A little over a year ago I unboxed my first embroidery machine and have been sharing my frustrations ever since. Don’t get me wrong, I LOVE my embroidery machine. I am simply stating that now I finally feel that I have somewhat mastered the machine. The first few times I used the machine I was nervous to do basically anything but now it’s more of an after thought / fun to create.
When I first opened the machine I searched for tutorials and there were not that many that actually showed how to use the machine. This is something I really wanted to change because it can be hard to simply learn through trial and error or understand the instructional booklet. So, when I was asked for guidance on some starter tasks with the machine I knew it was something I wished had been there for me.
Below is a video of mini starter tutorials that are straight through. I hate fluff in between when I am looking for guidance; which is why I hope it will be beneficially for beginners or even people who are just interested in learning more about machine embroidery. Since the fluff is out of the video here is some fluff or more background.
The first tutorial is how to change the needle which can be intimidating. Things to consider are that you have the correct size for the machine used, and it has to be screwed on, not too loose or too tight. Only tighten until the bar with the screw is no longer able to be pushed up. Second is how to thread the machine’s upper thread. Incorrect threading can cause the needle to break so make sure each step is correct. In the tutorial I mention that I am not a fan of the stoppers that come with the machine. The stoppers in the past have caused the thread to catch and thus snap the needle in pieces. Last is the bobbin which can mess up the outcome of the embroidery stitches if it is not installed properly. I’ve talked about it in another video but that small silver piece is so important! Make sure it clicks because if is does not it will break off the thread, bunch up stitches or even break the needle.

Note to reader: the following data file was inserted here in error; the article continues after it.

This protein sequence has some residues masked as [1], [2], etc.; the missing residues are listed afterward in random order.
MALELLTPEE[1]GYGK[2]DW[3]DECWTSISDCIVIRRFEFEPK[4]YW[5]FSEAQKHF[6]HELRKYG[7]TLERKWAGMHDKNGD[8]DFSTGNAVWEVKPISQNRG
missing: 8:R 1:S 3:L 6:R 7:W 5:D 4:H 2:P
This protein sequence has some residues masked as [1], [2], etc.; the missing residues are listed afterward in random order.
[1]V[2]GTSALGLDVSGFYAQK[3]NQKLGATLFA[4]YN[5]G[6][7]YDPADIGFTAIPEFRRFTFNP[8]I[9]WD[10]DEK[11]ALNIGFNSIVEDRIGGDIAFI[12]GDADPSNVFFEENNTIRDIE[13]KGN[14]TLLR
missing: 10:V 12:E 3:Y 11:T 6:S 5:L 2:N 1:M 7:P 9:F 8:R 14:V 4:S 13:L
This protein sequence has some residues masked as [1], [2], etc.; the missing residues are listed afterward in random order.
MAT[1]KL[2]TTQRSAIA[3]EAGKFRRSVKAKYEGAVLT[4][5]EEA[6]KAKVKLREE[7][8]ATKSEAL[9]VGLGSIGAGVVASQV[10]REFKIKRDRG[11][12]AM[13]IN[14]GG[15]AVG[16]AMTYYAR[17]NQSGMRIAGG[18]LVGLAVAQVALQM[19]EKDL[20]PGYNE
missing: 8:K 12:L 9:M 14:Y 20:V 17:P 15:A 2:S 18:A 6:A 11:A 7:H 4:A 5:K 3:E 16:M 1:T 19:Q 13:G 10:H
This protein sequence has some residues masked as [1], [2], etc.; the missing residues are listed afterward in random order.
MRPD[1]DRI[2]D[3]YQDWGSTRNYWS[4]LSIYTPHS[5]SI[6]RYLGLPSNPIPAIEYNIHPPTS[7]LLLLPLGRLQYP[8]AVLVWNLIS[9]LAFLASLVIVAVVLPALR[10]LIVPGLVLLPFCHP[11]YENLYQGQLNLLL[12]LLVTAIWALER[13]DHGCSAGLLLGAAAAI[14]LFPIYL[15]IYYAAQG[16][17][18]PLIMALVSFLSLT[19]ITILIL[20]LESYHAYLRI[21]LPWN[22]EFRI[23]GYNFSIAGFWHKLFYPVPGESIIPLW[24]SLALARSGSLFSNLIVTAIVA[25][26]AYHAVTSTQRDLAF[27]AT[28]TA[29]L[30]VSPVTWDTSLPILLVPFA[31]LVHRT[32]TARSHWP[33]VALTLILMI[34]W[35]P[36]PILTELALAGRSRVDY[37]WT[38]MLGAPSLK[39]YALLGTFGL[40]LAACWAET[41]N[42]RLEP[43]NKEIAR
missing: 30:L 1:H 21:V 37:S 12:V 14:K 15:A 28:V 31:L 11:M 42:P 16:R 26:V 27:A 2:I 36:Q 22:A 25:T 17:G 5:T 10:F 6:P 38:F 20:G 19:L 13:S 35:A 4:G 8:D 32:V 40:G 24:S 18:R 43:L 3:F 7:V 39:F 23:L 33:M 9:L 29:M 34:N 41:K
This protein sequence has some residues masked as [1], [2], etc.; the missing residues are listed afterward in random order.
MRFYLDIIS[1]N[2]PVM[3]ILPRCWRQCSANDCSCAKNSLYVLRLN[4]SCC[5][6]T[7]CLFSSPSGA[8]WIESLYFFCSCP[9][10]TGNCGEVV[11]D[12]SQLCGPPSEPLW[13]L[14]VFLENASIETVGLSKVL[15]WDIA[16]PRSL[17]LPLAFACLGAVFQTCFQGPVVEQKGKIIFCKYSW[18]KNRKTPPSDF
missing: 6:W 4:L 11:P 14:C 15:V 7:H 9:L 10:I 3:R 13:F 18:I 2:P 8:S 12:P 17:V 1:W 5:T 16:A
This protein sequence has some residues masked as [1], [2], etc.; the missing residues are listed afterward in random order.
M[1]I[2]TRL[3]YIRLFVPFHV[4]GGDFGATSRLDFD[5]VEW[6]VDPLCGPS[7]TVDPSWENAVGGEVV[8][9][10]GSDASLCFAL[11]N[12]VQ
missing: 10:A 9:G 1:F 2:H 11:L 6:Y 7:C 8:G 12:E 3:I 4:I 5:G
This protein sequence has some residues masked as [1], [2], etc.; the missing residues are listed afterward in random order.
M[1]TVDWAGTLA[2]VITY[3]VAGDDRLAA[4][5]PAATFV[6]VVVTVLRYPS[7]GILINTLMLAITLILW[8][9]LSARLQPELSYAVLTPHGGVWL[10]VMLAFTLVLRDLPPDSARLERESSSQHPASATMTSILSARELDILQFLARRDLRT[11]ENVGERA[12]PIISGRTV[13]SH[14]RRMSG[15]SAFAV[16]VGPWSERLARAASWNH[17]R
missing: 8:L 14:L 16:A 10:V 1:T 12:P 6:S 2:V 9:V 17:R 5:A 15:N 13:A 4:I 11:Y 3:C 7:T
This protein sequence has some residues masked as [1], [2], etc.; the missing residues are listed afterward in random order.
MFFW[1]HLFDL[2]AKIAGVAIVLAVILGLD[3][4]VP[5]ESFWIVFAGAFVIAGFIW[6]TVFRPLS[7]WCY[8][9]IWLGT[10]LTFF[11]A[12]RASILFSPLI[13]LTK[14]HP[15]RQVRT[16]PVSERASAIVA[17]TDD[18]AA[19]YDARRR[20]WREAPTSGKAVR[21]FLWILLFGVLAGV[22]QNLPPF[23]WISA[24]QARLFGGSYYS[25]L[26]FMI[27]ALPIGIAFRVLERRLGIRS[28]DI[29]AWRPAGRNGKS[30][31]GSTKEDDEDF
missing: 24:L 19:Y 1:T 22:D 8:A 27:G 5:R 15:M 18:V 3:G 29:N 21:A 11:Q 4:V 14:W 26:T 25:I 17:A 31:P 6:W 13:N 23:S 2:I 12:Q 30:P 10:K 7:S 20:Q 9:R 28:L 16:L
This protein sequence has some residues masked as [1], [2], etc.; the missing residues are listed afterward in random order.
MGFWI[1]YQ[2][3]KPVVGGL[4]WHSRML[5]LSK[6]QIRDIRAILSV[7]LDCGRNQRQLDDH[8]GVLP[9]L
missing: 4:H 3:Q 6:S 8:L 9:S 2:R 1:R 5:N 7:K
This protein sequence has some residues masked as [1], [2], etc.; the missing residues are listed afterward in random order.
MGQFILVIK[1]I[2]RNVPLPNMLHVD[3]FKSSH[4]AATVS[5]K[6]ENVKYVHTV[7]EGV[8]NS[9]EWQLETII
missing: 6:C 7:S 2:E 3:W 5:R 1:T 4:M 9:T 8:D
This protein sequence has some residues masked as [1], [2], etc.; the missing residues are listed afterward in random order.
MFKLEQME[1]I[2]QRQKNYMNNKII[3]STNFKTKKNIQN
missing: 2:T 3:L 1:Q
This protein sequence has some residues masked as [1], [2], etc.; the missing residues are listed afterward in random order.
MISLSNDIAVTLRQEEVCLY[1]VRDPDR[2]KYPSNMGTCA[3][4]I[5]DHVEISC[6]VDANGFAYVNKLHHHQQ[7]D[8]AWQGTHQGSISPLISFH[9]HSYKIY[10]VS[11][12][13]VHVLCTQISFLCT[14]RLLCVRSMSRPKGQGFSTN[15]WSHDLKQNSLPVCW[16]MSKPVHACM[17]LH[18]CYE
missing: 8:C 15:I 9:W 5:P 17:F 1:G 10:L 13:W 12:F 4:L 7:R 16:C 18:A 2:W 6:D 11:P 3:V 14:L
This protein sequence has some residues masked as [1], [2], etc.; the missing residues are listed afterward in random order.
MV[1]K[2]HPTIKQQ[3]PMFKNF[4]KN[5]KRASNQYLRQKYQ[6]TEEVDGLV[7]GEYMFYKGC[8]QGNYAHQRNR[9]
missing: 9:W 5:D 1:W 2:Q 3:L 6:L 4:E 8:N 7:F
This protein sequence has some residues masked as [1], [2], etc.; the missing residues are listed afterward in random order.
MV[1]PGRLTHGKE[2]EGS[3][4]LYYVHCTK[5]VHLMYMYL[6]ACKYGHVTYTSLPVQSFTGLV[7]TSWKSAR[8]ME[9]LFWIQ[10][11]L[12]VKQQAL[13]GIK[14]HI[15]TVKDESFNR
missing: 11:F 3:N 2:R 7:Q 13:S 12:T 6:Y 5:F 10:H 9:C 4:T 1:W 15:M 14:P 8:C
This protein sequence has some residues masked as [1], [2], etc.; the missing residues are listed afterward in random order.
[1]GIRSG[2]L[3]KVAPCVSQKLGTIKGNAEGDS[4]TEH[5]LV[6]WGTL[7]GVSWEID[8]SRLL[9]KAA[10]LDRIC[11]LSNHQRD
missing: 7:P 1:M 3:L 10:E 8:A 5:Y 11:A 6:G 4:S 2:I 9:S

While I have created an appliqué post before of my first time creating one I thought it was time to share what I have learned thus far to help those who are also learning embroidery. Appliqués can be intimidating so just like any other file the first tip is to test and take notes on the file. Notes can be for referring to the color numbers used, if there is a trace layer and if there are steps you would prefer to skip to leave out a specific detail of the design. These will make the process run smoothly without ruining finished projects.
If there is a trace layer included in the file it will be easier to pre cut the fabric pieces needed, however, creating the test run through will also aid in this. Next, take the appliqué pieces and prep them with heat and bond. Yes, at first I thought it was an over the top step as well but it really is a game changer. Heat and bond acts similar to botox for fabric as it freezes the fibers in place to prevent fraying as well as stretching.
After the appliqué is tacked down it is time to trim the access fabric with scissors. For this I recommend a curved pair that allows for close cutting; beware not to cut too close or too far. To prevent any issues pull the appliqué fabric away from the base fabric so that there are no incidental cuts that puncture the base fabric. You want a small amount of fabric past the tack down stitches. If you cut too close, when the border is stitched it could rip out the tack down stitches and make the appliqué look messy.